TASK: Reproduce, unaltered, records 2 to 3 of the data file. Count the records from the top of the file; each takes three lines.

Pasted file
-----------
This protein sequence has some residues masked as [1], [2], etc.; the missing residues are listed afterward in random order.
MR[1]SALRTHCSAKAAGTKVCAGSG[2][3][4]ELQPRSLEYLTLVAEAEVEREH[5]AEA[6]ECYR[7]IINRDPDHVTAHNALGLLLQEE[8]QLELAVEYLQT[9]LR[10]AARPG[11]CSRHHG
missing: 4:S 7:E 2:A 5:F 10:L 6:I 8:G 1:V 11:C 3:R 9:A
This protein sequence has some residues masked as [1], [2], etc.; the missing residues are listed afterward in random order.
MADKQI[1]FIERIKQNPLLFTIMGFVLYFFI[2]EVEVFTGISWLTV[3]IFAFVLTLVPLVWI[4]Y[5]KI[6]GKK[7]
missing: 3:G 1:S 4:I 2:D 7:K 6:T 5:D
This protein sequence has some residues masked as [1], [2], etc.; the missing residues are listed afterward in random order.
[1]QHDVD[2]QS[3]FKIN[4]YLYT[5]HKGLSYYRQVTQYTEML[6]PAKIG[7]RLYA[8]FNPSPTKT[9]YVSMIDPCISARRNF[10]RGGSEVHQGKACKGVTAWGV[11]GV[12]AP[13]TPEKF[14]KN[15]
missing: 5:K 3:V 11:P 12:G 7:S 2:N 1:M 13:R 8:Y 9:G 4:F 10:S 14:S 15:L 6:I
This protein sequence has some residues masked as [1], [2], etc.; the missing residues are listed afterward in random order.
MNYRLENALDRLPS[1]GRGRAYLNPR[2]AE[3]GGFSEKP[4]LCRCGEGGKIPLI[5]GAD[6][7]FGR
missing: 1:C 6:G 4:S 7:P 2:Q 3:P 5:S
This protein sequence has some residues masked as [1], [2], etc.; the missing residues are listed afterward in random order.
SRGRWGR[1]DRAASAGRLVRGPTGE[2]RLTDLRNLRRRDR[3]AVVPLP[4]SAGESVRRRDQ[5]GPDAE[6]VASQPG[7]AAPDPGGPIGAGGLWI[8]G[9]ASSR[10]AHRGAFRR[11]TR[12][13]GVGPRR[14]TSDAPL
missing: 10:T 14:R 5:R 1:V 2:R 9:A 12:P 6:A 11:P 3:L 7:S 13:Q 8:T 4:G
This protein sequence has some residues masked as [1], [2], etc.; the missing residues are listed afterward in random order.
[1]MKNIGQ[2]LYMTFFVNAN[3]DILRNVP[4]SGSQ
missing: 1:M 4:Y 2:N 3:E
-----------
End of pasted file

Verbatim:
This protein sequence has some residues masked as [1], [2], etc.; the missing residues are listed afterward in random order.
MADKQI[1]FIERIKQNPLLFTIMGFVLYFFI[2]EVEVFTGISWLTV[3]IFAFVLTLVPLVWI[4]Y[5]KI[6]GKK[7]
missing: 3:G 1:S 4:I 2:D 7:K 6:T 5:D
This protein sequence has some residues masked as [1], [2], etc.; the missing residues are listed afterward in random order.
[1]QHDVD[2]QS[3]FKIN[4]YLYT[5]HKGLSYYRQVTQYTEML[6]PAKIG[7]RLYA[8]FNPSPTKT[9]YVSMIDPCISARRNF[10]RGGSEVHQGKACKGVTAWGV[11]GV[12]AP[13]TPEKF[14]KN[15]
missing: 5:K 3:V 11:P 12:G 7:S 2:N 1:M 13:R 8:Y 9:G 4:F 10:S 14:S 15:L 6:I